Doing so I find that everything is much more complex than in the formulations of yesterday's or today's thinkers, mainly when considering the necessary methodological shifts I just mentioned. I don't deny that the fall of the rate of profit is still valid as a general explanation for the capitalist system, but I only wish to emphasize the counter-tendencies, the unforeseen events, the deviations which, in my opinion, raise questions about certain teleological assertions indicating nothing but leanings for economical reductionism. It is in the way I see various dimensions of a complex, paradoxical reality that I can think of the problems and start my theoretical explorations, without any basic assumptions to verify, rather with a self-critical consciousness. My starting point is the fact there is not an objective approach to reality which could be the basis for a general principle of truth. Thinking this way, I am bound to be prejudiced in a way which will determine my conclusions because the way I would ask the questions would already have predetermined the answer. It is for this reason that I don't believe in an objective approach separated from a subjective approach and that I can't accept the fall of the rate of profit as a universal principle explaining reality. The falling profit rate is a theoretical formulation, a concept - a scientific one if you want to - like any other. Its validity is guaranteed only at a certain level of abstraction, and beyond that this concept leads straight into idealistic or mechanistic absurdities as proved by your criticism.
Considering the authoritarian tone of your criticism, I have to say that in my relationship with friends all along my life I looked for - and on many occasions found - an opportunity to enrich myself intellectually and personally, but not at all because I would agree by chance or by coincidence with any kind of principle or concept in the world. I simply don't want to be a member of a school, a church, a sect or community of thought. There is just this interest in sorting out things together with friends.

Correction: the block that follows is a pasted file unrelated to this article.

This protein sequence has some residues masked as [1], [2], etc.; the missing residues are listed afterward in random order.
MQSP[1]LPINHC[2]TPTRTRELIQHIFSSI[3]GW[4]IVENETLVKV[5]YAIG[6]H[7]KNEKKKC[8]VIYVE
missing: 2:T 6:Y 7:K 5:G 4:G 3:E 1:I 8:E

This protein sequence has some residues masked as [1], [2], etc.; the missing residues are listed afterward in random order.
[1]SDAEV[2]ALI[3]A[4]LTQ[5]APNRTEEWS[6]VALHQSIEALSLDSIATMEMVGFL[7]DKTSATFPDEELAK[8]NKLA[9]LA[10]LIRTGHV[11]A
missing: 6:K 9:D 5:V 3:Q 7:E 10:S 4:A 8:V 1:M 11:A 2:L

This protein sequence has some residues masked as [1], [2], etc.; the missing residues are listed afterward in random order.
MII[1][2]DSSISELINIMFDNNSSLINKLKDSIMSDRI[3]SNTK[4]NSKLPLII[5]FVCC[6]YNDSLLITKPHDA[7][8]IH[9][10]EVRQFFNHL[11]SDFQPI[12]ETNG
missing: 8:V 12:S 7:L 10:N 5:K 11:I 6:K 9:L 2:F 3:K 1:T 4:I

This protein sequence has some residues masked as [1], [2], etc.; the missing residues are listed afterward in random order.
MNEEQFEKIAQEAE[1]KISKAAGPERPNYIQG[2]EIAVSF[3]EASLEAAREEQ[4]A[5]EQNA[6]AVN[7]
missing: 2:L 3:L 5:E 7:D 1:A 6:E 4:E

Concerning the theoretical production about which I hear and read through different contacts I have already reached a point of saturation, in particular when they refer to abstract analysis. I have the same feeling about my own production. In fact we are still stirring the same old subjects and arguments. Perhaps because of that in our criticisms we tend to mainly attack the positions of others, and we are looking for polemics for the sake of polemics, blowing up some kind of basic assumption as a dramatic assertion against the opponent, accused of being an heretic. This is certainly an expression of the intellectual poverty of all those who follow ideas going beyond the vicissitudes of History. For them theory (cast in iron laws) has turned into a matter of faith.
I have this feeling of the "déjà vue" when I find so many articles and pamphlets repeating again and again the same arguments for ages. This is just boring. And it is indeed an isolated and sterile approach.I have tried to go beyond the usual frame of analysis, of concepts and the much too rigid language of those trapped in the narrow world of those traditional concepts which, according to me, can't express the complex dimensions of the changes in which I feel involved. I am suspected to be caught by the fascination of the dominant ideology and the lyrical language of managers. We may find this regrettable but anyway the rusted rhetorical formula you have used will not contribute to my moving ahead on the path of criticising the present work relations.